Colin Jones, manager of the MGM Plymouth, has spent 35 years in showbusiness - albeit at the less glamorous end of the trade; dealing with the nitty-gritty of selling tickets and ice- creams to several generations of film fans. Now, the self-styled showman of the South-west is hanging up the costumes he donned to entertain the crowds queueing to get into the season's blockbuster. After years of interpreting the latest hits on the streets of Plymouth , Mr Jones is retiring. The crowds on the Plymouth pavements outside the MGM cinema will no longer be witness to his interpretation of the latest drama.
Tonight is his final performance, a special showing of Mr Jones, for Mr Jones. The film has its formal premiere on 8 September in London. But the first people to see it in Britain will be Mr Jones's friends and colleagues at the the MGM, formerly the Cannon, formerly the EMI, formerly the ABC and originally the Royal.
'There won't be anybody else like him,' said Maureen Body, who first put an usherette's uniform on in 1958 at the age of 18. 'The showmanship is there all the time, it never stops.'
Your average multiplex cinema may be packing them in but the queues outside do not sing along to the Flintstones theme tune while they wait. Mr Jones, 65 on Wednesday, provides big atmosphere for the big screen.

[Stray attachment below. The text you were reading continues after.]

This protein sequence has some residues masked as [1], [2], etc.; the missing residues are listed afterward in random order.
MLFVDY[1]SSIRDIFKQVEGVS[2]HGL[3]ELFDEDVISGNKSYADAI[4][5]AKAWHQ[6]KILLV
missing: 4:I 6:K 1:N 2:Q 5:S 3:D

His training in the picture palaces of Bridlington, Bradford, York and Cheltenham taught him the value of creating the 'night out'. He even met his wife, Rosemary, while he was in Harrogate and she was an usherette.
'Videos at home are not enough. People want to get out,' he said. 'If the film is right Joe Public is here.'
Mr Jones's stage at the Plymouth MGM is the perfect setting for the showman. Opened in 1938, its grandeur remains evident despite conversion of the 2,400-seater auditorium to a bingo hall and three smaller cinemas in 1977. Upstairs in Screen One, 600 seats remain, representing two- thirds of the old gallery, and the gilt and plush red carpets are immaculate. Downstairs in the old stalls - now the Gala Bingo Hall - the original Compton organ is still played every other Sunday. The cinema's opening show was Fred Astaire and Ginger Rogers in Stage Door. During the war, servicemen handed in their rifles to the usherette and Winston Churchill watched Pathe News while visiting the naval base.
Live acts, including The Beatles, who made their escape from screaming fans through a secret tunnel leading to Westward Television two doors away, ended with Morecambe and Wise on stage until 1am just before the building's conversion.
Mr Jones said: 'There wasn't a seat to be had or a dry eye in the place.'
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